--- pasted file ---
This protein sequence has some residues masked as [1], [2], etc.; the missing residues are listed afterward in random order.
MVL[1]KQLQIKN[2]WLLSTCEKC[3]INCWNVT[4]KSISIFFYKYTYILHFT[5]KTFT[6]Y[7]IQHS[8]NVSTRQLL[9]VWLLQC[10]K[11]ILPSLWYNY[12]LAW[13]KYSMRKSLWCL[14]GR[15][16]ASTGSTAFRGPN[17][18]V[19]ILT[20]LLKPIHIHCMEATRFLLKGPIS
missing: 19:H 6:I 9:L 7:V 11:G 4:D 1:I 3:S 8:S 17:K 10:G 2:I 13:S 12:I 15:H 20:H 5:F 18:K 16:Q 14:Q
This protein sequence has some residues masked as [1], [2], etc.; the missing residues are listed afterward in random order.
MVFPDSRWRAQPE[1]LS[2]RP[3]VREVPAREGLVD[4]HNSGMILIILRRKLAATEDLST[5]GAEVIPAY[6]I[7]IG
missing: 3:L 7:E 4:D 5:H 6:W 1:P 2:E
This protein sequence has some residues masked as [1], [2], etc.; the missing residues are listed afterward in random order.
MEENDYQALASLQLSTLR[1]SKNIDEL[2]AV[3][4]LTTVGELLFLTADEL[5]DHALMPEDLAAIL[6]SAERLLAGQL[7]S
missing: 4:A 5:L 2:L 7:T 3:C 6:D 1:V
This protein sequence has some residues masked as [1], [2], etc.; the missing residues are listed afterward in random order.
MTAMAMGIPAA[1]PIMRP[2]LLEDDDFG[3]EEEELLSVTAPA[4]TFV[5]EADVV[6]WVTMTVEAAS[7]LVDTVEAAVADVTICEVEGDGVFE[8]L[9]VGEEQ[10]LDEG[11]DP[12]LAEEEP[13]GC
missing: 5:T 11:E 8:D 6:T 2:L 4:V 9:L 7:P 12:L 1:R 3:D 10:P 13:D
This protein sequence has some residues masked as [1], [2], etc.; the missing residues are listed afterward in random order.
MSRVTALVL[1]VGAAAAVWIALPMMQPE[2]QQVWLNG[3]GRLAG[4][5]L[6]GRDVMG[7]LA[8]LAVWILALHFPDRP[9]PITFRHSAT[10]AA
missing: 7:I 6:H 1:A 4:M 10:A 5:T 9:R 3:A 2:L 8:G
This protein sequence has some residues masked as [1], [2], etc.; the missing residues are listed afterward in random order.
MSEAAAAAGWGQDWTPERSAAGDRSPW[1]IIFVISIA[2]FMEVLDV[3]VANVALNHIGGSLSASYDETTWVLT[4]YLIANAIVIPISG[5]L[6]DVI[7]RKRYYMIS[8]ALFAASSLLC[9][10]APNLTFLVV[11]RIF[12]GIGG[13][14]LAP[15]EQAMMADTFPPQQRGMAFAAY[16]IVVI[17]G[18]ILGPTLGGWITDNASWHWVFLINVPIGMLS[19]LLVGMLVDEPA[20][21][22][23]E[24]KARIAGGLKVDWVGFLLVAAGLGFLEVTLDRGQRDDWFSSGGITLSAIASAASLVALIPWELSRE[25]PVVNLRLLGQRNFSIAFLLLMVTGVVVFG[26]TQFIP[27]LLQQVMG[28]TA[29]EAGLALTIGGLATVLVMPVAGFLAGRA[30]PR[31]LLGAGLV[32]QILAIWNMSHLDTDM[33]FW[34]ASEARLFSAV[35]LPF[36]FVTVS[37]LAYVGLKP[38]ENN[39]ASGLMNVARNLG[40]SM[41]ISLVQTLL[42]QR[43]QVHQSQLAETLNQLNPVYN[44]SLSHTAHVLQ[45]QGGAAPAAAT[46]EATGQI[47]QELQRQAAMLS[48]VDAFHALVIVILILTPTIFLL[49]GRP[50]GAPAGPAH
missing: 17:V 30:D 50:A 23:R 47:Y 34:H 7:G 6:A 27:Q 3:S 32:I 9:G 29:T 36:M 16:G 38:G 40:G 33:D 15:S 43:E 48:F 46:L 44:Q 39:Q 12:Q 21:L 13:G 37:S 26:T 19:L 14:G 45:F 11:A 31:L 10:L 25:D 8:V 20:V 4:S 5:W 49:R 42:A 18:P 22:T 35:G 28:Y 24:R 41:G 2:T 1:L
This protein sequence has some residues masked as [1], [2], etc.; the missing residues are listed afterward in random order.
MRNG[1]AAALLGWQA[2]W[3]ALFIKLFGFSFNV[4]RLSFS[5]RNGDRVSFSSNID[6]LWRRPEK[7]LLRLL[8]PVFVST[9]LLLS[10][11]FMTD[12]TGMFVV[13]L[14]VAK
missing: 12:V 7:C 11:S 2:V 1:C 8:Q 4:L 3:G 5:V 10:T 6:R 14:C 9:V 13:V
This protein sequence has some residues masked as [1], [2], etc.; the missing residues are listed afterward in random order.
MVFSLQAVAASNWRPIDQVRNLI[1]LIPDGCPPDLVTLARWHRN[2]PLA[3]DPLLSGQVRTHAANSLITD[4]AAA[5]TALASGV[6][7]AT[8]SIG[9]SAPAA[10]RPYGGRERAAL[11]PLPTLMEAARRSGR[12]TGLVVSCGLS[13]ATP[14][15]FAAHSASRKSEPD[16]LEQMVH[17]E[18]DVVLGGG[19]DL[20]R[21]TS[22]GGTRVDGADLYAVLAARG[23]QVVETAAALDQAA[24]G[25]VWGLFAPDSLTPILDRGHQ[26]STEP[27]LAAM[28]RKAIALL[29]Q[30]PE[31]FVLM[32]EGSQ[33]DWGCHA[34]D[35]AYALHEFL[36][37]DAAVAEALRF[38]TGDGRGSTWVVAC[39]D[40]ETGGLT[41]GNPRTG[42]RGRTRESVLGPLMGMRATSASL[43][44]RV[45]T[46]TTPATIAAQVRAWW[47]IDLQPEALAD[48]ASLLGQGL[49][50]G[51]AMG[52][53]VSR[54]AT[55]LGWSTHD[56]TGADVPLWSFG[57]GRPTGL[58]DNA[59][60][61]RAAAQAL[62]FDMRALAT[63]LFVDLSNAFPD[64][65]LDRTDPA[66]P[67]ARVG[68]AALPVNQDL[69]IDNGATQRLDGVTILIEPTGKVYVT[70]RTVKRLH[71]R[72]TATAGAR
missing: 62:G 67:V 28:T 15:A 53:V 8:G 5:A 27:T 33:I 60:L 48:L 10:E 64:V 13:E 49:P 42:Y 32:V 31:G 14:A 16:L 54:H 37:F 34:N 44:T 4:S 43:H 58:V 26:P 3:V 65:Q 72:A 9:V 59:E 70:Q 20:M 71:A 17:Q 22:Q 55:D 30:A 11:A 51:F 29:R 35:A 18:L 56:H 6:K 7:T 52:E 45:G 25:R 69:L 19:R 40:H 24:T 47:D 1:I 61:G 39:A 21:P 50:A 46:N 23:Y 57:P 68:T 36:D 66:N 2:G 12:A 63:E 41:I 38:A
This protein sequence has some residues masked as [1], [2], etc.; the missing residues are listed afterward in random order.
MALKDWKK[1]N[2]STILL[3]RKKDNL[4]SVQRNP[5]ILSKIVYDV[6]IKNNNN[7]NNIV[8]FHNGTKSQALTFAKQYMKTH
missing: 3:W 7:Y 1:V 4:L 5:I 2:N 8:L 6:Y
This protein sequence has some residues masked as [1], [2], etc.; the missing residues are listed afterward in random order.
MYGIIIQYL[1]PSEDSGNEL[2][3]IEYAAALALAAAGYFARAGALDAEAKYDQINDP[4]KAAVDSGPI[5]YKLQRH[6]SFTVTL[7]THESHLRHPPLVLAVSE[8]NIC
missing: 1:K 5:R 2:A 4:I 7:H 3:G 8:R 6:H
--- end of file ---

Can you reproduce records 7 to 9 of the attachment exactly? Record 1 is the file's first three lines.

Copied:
This protein sequence has some residues masked as [1], [2], etc.; the missing residues are listed afterward in random order.
MRNG[1]AAALLGWQA[2]W[3]ALFIKLFGFSFNV[4]RLSFS[5]RNGDRVSFSSNID[6]LWRRPEK[7]LLRLL[8]PVFVST[9]LLLS[10][11]FMTD[12]TGMFVV[13]L[14]VAK
missing: 12:V 7:C 11:S 2:V 1:C 8:Q 4:L 3:G 5:V 10:T 6:R 14:C 9:V 13:V
This protein sequence has some residues masked as [1], [2], etc.; the missing residues are listed afterward in random order.
MVFSLQAVAASNWRPIDQVRNLI[1]LIPDGCPPDLVTLARWHRN[2]PLA[3]DPLLSGQVRTHAANSLITD[4]AAA[5]TALASGV[6][7]AT[8]SIG[9]SAPAA[10]RPYGGRERAAL[11]PLPTLMEAARRSGR[12]TGLVVSCGLS[13]ATP[14][15]FAAHSASRKSEPD[16]LEQMVH[17]E[18]DVVLGGG[19]DL[20]R[21]TS[22]GGTRVDGADLYAVLAARG[23]QVVETAAALDQAA[24]G[25]VWGLFAPDSLTPILDRGHQ[26]STEP[27]LAAM[28]RKAIALL[29]Q[30]PE[31]FVLM[32]EGSQ[33]DWGCHA[34]D[35]AYALHEFL[36][37]DAAVAEALRF[38]TGDGRGSTWVVAC[39]D[40]ETGGLT[41]GNPRTG[42]RGRTRESVLGPLMGMRATSASL[43][44]RV[45]T[46]TTPATIAAQVRAWW[47]IDLQPEALAD[48]ASLLGQGL[49][50]G[51]AMG[52][53]VSR[54]AT[55]LGWSTHD[56]TGADVPLWSFG[57]GRPTGL[58]DNA[59][60][61]RAAAQAL[62]FDMRALAT[63]LFVDLSNAFPD[64][65]LDRTDPA[66]P[67]ARVG[68]AALPVNQDL[69]IDNGATQRLDGVTILIEPTGKVYVT[70]RTVKRLH[71]R[72]TATAGAR
missing: 62:G 67:V 28:T 15:A 53:V 8:G 5:A 27:T 33:I 60:L 48:L 10:E 64:V 13:E 49:P 42:Y 32:V 31:G 14:A 16:L 54:H 37:F 34:N 44:T 4:S 43:H 58:V 26:P 3:V 65:Q 72:A 9:V 59:E 70:Q 20:M 71:A 17:Q 22:Q 55:D 30:A 11:A 51:F 29:R 35:A 18:L 56:H 6:K 7:T 52:E 45:G 25:R 69:L 19:R 40:H 24:T 47:D 1:I 61:G 39:A 21:P 50:A 46:N 23:Y 57:P 68:T 36:D 66:N 2:G 12:A 63:E 41:I 38:A
This protein sequence has some residues masked as [1], [2], etc.; the missing residues are listed afterward in random order.
MALKDWKK[1]N[2]STILL[3]RKKDNL[4]SVQRNP[5]ILSKIVYDV[6]IKNNNN[7]NNIV[8]FHNGTKSQALTFAKQYMKTH
missing: 3:W 7:Y 1:V 4:L 5:I 2:N 8:L 6:Y